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Published: Wed February 22, 2017
Categories: The Myth Minx
Let’s start by explaining the difference between adolescent acne and adult acne.
There are two main distinguishing features between teenage and adult acne:
Firstly, acne experienced as a teen can be seen widespread over the face (eg. cheeks, forehead etc) and is more common through the T-zone. Whereas, adult acne is generally localised within lower parts of the face such as; on the chin, around the mouth and along the jawline.
Secondly, the oil content of a teenage skin is quite different to 30 year old skin. Teens often have higher oil flow and slightly thicker skin while an adult will have less oil content in the skin creating a slightly more sensitive skin if using harsh acne products (that have been designed for teenage acne).
Adult acne tends to be very cyclical (eg. monthly flare ups due to hormonal changes) and can be more inflammatory than teen acne. There are also more hormone-altering influences that perpetuate adult acne. Check out MMs previous blog on causes of adult acne to delve further into the hormonal influences: https://www.skinstitut.com/blog/post/clearing-what-is-causing-adult-acne
These differences highlight why treatment options would vary for adult acne vs teen acne. For adult women, the focus needs to be on reducing inflammation (to prevent scarring) using an approach that won’t dry out or sensitise the skin too much.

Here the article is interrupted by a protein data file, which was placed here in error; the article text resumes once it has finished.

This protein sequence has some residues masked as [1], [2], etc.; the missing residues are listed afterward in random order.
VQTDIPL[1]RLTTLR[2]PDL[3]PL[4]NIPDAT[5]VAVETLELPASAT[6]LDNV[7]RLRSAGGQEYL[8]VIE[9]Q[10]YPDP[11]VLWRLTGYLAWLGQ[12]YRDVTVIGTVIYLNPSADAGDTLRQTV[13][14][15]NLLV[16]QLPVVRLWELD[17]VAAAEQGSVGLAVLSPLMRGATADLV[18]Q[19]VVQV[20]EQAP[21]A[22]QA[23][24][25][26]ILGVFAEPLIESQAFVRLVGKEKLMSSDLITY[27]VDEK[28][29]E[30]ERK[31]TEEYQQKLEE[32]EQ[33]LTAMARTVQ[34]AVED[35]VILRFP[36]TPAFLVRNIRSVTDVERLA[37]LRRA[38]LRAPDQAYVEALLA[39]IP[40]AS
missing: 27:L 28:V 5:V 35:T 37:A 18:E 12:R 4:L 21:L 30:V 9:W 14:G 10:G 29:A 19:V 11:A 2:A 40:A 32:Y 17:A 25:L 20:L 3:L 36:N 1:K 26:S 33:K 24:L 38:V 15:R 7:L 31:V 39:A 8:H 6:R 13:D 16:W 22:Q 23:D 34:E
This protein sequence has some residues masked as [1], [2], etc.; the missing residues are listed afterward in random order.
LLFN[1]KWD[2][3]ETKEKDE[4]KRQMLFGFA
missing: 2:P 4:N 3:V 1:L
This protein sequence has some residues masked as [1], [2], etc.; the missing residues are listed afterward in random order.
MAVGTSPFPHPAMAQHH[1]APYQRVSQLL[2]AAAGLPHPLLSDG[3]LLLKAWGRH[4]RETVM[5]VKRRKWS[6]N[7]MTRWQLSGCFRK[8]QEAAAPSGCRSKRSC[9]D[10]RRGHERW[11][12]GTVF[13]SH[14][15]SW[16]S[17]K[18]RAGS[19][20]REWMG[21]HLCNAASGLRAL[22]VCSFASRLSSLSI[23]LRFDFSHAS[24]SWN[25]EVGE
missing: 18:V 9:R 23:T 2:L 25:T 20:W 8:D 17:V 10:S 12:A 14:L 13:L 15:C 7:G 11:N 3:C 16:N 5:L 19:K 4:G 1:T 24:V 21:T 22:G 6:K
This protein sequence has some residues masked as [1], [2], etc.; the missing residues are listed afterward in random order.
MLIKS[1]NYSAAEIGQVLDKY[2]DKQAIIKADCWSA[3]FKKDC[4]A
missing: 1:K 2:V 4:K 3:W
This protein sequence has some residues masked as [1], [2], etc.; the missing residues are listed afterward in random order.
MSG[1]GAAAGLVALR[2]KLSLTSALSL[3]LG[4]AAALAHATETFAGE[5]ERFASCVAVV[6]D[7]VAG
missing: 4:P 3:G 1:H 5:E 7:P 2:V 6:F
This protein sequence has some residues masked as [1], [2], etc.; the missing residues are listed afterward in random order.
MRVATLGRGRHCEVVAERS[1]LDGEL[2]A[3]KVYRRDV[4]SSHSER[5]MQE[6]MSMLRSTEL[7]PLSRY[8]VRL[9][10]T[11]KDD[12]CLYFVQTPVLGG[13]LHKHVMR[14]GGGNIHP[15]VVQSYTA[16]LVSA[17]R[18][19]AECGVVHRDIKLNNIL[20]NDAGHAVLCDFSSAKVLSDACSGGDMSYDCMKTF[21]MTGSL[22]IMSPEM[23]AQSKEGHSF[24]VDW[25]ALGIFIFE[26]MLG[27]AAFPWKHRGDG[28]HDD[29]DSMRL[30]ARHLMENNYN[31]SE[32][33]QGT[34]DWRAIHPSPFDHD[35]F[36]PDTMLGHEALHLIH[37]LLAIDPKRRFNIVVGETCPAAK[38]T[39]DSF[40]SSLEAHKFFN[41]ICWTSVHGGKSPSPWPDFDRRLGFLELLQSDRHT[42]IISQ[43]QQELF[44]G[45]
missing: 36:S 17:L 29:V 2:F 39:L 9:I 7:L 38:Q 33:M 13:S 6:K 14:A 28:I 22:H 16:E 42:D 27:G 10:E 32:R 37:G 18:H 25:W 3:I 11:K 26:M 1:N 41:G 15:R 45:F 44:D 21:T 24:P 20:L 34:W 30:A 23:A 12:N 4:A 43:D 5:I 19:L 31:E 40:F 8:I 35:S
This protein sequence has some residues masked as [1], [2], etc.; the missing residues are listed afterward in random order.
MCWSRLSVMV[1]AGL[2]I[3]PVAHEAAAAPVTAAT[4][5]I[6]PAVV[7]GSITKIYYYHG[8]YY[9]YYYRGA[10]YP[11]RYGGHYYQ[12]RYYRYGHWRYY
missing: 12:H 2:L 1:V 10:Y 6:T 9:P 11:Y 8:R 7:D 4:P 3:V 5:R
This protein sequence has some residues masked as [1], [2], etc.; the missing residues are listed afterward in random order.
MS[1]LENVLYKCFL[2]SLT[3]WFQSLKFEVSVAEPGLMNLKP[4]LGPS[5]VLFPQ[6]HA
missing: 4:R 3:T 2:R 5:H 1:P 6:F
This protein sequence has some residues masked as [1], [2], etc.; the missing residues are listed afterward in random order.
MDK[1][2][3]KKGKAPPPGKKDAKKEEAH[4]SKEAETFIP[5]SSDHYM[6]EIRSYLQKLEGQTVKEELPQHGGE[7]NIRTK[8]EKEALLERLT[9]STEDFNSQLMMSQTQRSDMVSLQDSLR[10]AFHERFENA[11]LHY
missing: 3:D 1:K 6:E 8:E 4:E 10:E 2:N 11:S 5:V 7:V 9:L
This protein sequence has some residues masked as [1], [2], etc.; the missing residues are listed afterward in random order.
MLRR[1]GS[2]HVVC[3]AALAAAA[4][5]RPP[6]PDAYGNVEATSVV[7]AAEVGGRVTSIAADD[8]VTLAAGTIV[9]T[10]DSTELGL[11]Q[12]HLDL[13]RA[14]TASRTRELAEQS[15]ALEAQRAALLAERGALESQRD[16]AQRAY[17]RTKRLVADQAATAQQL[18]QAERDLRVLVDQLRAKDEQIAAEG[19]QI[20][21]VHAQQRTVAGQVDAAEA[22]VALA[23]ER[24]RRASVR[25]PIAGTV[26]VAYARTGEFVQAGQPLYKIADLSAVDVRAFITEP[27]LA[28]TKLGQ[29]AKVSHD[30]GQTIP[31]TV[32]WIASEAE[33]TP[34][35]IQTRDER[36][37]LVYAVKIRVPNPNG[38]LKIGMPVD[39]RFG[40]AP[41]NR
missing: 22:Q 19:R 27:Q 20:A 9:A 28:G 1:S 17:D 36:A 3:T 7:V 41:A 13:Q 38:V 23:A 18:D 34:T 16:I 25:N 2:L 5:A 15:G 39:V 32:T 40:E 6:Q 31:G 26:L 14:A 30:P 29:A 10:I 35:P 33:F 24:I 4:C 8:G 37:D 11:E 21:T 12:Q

Let’s just take a moment to discuss scarring. Unfortunately, the odds aren’t in our favour when it comes to adult acne and scarring. This is due to the increased inflammation that is present in the skin on an ongoing basis. Inflammation forms part of the natural response of our body necessary to help heal a breakout. The greater the inflammation in the skin, the greater the risk of scarring. If an acne lesion is quite superficial the inflammation caused may result in a darkening of tissue (due to over stimulation of melanin producing cells in our epidermis).
If an acne lesion is considerably inflamed the body works hard to fight the infection then heal and repair the tissue that may have been damaged by a ruptured follicle. To do this collagen needs to be produced in the dermis. Too much collagen produced can result in raised, uneven skin tone or on the flip side; insufficient collagen remodelling can lead to depressed areas of skin, appearing as typical pitted acne scarring.
Homecare tips for adult acne
Lifestyle tips for adult acne:
To successfully treat adult acne, a comprehensive holistic approach is needed; a dedicated focus on lifestyle modification, homecare regime and in clinic treatments delivers results
For a customized homecare regime and treatment plan visit a highly trained skin expert who specialises in holistic skin analysis. Use the Skinstitut stockist locator to find the nearest expert to you: https://www.skinstitut.com/stockist